Mayorkas’ ploy is to use the promotion offers as a way to get ICE agents on board with his plan to gut deportation enforcement plans.

However, one source revealed that many officers feared that they were being forced out of their original jobs.

“It’s all spin,” the source declared. “We’re not going to abolish ICE, but we really are going to abolish ICE as you know it.”

The abolition of ICE is one of the chief slogans for the multicultural Left in recent years, which is committed to importing destabilization levels of migrants.

How ICE’s abolition would look is “tougher to pin down” as Dinan outlined.

Dinan continued:

They usually aren’t talking about investigating smugglers, street gangs or child pornographers. Homeland Security Investigations, with its 7,000-strong force of GS-1811 criminal investigators, perform those duties.

So far, the “Abolish ICE” crowd is in opposition to the Enforcement and Removal Operations, which is generally tasked with arrests, detention, and deportation of people illegally in the country.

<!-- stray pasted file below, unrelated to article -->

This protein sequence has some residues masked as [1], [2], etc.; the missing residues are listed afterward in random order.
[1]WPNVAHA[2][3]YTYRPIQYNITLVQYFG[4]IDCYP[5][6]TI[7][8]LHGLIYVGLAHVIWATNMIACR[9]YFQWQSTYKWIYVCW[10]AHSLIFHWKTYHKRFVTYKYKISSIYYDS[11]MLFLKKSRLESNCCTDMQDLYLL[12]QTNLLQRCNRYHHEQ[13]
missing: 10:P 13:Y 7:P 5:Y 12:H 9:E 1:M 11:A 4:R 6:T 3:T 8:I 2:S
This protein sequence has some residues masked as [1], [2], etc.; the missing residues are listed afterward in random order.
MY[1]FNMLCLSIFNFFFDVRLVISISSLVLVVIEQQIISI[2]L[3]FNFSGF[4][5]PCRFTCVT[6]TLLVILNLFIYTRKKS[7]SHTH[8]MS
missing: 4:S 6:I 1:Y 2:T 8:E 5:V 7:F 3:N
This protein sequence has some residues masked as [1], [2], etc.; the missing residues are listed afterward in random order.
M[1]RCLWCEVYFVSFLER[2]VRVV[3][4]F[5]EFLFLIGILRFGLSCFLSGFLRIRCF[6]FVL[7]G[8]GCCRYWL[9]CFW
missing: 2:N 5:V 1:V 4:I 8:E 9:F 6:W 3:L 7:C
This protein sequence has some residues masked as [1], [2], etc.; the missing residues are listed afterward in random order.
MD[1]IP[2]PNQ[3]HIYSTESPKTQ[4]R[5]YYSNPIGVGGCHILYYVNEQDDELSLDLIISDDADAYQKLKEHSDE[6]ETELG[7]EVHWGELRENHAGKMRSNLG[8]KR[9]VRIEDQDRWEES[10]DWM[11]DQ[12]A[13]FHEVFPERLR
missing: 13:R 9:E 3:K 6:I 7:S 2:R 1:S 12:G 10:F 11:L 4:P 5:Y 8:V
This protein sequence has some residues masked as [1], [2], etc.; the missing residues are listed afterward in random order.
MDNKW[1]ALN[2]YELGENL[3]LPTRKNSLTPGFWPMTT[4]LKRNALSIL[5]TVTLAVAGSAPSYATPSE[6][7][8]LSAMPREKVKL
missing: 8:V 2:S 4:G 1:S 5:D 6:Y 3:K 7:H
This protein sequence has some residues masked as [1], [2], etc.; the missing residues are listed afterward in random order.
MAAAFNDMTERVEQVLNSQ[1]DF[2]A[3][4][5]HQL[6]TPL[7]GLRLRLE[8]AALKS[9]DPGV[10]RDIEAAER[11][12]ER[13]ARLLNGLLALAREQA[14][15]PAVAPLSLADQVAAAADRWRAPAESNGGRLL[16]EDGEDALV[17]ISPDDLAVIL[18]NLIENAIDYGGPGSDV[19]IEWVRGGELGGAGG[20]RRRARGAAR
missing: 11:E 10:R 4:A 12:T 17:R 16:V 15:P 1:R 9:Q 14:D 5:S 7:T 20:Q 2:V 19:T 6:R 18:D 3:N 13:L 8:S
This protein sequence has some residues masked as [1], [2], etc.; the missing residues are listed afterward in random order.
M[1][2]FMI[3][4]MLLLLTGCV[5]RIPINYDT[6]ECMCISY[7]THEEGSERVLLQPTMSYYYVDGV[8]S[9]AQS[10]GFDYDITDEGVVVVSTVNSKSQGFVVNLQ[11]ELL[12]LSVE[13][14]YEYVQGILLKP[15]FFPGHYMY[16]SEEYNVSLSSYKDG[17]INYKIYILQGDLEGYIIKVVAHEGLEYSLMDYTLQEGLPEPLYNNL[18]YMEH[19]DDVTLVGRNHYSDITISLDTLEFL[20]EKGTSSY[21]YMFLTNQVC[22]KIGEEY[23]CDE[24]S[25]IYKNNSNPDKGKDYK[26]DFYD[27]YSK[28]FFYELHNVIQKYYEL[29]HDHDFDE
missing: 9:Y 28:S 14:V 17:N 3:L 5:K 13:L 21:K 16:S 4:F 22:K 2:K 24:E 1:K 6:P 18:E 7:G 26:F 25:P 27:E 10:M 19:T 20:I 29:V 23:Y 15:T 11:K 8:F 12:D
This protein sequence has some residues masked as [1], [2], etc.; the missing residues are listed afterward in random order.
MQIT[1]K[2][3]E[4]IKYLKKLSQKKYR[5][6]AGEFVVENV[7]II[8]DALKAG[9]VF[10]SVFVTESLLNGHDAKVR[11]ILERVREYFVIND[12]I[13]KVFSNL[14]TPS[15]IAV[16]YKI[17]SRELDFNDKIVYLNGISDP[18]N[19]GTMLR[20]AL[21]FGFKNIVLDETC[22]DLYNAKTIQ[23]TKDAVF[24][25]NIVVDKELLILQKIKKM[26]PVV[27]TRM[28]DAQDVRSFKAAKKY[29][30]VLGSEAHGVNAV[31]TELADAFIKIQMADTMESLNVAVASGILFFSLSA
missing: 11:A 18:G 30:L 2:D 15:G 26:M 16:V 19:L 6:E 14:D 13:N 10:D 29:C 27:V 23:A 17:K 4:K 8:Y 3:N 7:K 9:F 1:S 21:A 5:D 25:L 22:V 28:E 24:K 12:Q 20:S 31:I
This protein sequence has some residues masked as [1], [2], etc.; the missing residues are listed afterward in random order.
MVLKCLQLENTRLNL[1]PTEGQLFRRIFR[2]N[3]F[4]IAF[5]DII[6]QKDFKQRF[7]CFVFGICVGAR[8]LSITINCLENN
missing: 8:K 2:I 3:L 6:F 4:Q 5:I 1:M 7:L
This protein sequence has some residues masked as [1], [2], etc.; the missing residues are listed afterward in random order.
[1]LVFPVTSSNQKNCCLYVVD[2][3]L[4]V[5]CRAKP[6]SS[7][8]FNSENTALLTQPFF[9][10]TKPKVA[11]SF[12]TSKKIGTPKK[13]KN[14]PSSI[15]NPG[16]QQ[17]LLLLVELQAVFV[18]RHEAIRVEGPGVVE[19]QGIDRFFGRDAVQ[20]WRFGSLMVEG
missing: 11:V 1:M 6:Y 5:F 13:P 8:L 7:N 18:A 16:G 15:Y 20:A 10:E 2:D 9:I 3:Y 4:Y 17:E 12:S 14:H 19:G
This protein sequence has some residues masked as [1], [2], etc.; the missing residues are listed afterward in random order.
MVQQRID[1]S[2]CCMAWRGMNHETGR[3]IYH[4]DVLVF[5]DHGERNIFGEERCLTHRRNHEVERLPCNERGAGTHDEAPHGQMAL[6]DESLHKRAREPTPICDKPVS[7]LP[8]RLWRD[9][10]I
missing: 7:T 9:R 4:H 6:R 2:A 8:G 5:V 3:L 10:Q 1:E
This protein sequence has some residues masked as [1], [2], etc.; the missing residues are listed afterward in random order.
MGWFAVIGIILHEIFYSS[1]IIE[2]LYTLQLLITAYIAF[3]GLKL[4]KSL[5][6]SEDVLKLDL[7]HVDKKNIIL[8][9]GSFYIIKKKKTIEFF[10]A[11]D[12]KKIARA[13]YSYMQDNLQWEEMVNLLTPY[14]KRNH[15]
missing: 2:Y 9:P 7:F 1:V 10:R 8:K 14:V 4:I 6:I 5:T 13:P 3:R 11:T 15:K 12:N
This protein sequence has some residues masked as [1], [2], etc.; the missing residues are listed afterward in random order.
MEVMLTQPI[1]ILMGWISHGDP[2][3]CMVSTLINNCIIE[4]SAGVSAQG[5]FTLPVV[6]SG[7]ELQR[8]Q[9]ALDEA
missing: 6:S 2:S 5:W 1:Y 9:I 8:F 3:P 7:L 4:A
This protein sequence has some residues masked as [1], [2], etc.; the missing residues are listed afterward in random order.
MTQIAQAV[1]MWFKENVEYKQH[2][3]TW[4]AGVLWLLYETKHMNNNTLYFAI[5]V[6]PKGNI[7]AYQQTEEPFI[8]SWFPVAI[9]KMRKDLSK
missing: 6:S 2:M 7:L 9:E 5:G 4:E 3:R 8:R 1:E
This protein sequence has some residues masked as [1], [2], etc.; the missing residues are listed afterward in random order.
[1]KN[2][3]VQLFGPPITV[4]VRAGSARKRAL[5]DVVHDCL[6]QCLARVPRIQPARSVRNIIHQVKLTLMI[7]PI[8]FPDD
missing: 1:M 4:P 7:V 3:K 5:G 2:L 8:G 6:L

Dinan listed off where the majority of these arrests came from: 

Most of those arrests come from deportation officers picking up people who end up in local prisons or jails. But some fraction are at-large arrests in the community — particularly in areas where state and local sanctuary policies block access to prisons or jails.

The administrative tweaks Mayorkas is implementing are indeed a way to defang ICE in a subtle manner. A traditional legislative effort would likely cause massive backlash from voters who would likely take their anger out on politicians at the polls in 2022.

Border security is crucial in maintaining a stable polity. Republicans who have any iota of nationalism in their bones would take this issue and run with it.

Immigration still remains an issue that resonates well with the grassroots.